I have three general rules that I use when writing fiction, particularly longer form fiction. I mean, there are more than three rules, but I want to talk about these three interrelated rules today.
The first is that if it doesn’t meet the needs of the story, it doesn’t belong. I just read about a cool discovery on Venus. Needed? Nope, it stays out. I discovered the meaning of life. Needed for the story? No. Use it elsewhere. There are grey areas, of course, but usually they can be justified. For instance, in fleshing out my characters, Bob might be an extreme astronomy nerd, so he starts a conversation with, “Did you hear about what they found on Venus?” instead, “Hi! How are you today?” This tells you a lot more about Bob than it does about Venus.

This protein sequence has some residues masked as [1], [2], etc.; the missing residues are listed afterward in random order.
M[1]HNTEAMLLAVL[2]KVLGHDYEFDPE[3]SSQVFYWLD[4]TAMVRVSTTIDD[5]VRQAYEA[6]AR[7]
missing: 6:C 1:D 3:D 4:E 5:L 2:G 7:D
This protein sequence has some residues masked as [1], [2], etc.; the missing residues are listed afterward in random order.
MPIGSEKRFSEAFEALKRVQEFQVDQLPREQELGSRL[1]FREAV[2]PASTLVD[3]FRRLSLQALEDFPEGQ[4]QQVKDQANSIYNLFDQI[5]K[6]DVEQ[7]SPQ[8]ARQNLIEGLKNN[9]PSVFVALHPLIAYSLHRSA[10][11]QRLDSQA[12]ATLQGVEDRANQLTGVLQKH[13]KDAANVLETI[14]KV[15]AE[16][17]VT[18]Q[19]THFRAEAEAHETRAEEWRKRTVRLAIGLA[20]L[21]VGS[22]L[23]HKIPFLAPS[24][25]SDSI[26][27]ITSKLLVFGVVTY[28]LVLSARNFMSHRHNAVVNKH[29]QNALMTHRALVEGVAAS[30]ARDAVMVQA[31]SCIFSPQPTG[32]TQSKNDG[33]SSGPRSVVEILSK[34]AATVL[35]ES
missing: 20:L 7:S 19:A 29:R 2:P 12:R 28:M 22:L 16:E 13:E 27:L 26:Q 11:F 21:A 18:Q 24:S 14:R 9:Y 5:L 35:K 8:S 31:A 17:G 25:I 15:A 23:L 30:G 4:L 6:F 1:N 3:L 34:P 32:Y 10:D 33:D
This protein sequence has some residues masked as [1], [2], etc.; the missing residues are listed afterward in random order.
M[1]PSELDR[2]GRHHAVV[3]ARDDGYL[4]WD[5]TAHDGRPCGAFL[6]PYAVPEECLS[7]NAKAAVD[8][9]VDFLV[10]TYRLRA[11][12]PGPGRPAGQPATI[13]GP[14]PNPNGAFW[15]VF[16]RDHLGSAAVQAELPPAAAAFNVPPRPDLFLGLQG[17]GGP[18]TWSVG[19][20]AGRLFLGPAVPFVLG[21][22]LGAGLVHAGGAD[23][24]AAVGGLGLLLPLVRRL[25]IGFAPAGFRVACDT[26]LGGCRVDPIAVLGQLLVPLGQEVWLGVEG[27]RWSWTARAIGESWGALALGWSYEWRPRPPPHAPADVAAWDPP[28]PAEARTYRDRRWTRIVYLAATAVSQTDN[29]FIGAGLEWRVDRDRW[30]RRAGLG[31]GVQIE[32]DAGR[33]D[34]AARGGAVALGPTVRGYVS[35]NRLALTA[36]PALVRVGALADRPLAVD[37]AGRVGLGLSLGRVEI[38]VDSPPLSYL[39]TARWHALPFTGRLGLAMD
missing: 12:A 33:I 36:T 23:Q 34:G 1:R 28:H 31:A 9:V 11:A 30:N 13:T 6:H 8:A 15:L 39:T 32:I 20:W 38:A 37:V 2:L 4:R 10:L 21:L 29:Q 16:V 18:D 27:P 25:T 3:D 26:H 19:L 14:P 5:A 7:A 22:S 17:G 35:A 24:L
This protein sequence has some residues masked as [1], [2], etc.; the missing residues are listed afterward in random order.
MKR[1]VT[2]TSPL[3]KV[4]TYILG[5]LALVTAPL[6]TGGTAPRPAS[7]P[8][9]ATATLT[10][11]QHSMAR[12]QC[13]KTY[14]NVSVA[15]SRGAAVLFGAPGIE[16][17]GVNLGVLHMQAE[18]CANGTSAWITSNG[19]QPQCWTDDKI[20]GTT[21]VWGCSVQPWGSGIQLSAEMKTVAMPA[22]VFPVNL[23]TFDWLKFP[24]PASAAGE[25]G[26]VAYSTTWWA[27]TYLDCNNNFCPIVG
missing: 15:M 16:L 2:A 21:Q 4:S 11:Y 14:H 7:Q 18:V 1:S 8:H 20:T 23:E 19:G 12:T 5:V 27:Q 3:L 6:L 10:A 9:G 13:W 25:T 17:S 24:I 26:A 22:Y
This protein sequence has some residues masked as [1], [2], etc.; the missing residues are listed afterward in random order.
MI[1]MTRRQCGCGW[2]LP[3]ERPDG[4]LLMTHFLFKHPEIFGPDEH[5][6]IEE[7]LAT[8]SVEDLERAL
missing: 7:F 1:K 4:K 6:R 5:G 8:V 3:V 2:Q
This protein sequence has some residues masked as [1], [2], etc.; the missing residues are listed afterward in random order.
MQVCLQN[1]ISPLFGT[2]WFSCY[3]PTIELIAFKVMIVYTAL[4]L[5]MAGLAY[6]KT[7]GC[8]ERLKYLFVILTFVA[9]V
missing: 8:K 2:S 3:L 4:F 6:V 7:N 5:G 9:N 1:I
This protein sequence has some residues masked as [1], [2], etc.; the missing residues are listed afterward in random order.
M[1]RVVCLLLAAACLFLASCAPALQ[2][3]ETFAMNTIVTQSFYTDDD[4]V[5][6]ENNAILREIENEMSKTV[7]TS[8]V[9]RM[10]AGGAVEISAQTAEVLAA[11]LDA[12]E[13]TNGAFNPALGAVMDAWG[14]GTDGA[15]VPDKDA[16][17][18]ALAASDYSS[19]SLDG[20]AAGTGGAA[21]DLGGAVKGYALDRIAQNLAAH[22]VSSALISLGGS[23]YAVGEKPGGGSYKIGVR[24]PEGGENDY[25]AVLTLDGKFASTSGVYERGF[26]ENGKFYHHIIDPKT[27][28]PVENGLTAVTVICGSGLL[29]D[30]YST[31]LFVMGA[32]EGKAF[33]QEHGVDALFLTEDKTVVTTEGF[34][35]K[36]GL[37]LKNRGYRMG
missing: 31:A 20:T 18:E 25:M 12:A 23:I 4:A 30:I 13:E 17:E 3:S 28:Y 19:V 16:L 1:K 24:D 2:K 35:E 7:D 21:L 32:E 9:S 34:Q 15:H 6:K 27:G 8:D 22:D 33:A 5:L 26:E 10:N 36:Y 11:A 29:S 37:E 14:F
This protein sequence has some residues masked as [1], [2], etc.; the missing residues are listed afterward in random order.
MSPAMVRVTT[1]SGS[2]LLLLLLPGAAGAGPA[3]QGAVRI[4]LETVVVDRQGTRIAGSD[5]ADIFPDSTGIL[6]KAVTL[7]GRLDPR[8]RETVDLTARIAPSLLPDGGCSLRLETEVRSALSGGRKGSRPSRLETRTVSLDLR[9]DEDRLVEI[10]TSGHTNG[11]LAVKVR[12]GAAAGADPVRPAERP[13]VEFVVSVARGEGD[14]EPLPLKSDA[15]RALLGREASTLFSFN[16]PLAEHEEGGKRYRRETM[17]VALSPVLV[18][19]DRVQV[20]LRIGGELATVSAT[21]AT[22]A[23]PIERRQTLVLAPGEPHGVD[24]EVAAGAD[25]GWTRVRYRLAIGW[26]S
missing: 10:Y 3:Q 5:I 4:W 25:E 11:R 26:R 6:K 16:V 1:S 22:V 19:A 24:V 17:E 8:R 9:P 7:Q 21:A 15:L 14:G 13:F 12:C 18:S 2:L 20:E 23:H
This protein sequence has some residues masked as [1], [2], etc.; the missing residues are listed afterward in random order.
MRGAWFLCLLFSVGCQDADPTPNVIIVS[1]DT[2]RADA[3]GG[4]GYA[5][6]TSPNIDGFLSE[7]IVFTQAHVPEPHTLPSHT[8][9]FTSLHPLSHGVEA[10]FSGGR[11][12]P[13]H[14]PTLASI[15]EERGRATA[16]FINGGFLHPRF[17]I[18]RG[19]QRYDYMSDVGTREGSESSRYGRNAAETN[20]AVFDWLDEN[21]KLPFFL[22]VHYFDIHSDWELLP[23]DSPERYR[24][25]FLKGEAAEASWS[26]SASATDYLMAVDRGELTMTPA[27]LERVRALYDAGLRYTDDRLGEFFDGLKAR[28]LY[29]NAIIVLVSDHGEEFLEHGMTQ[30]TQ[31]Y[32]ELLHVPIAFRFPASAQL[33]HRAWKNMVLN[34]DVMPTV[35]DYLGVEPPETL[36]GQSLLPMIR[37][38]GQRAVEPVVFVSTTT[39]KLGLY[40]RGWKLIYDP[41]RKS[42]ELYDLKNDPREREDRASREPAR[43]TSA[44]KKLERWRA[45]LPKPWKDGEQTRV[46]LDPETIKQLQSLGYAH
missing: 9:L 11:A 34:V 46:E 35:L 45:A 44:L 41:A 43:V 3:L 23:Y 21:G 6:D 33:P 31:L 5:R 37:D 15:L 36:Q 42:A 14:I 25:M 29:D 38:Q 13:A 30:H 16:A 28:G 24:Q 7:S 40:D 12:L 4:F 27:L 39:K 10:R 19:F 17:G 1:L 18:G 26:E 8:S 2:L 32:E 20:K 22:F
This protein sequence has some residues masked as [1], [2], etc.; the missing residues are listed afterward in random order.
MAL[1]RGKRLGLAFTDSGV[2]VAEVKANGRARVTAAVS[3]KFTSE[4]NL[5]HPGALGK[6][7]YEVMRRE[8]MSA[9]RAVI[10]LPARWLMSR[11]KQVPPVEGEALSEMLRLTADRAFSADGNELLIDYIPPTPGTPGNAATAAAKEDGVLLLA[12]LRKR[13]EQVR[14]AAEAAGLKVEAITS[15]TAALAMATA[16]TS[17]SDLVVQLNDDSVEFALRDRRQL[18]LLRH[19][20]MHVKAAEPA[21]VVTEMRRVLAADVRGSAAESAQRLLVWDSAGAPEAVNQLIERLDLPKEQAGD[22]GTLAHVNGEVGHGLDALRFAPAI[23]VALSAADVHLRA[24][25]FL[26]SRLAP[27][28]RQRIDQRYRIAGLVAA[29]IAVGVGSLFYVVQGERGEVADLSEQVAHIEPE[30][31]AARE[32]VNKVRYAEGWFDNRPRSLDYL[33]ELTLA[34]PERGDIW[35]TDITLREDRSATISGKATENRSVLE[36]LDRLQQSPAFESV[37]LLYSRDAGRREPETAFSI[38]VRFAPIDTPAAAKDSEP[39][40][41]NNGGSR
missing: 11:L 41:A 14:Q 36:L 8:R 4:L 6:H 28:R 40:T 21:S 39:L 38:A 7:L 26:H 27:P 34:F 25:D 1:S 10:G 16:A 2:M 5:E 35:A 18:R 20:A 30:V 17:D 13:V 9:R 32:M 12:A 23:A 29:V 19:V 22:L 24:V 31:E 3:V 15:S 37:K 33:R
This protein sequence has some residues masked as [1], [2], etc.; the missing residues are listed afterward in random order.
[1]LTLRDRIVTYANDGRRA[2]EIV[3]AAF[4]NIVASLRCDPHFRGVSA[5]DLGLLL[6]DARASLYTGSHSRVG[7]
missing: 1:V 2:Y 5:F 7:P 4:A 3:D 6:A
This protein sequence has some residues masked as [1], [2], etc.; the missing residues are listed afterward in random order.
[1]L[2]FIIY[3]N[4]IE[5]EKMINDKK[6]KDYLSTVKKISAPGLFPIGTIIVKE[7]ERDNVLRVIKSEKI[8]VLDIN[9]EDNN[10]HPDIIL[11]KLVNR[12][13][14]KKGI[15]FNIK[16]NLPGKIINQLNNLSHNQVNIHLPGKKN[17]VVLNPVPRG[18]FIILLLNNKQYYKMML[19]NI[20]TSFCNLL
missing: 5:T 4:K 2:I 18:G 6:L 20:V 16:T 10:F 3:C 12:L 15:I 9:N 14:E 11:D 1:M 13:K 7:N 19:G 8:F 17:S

The second rule is that the author needs to stay out of a work of fiction. The author seems to intrude in older fiction all of the time, but it doesn’t settle well in modern works. The author (me!) can feel strongly about something, but it stays out unless it can be worked naturally into the story. If I, as the author, just write in “Nazis are bad people,” it is jarring, but I can have, “Bob read Frida’s post and discovered she was a Nazi, and Nazis are bad people.” This is something Bob is thinking, not the author, so it isn’t jarring. Unless you previously liked Frida.Continue reading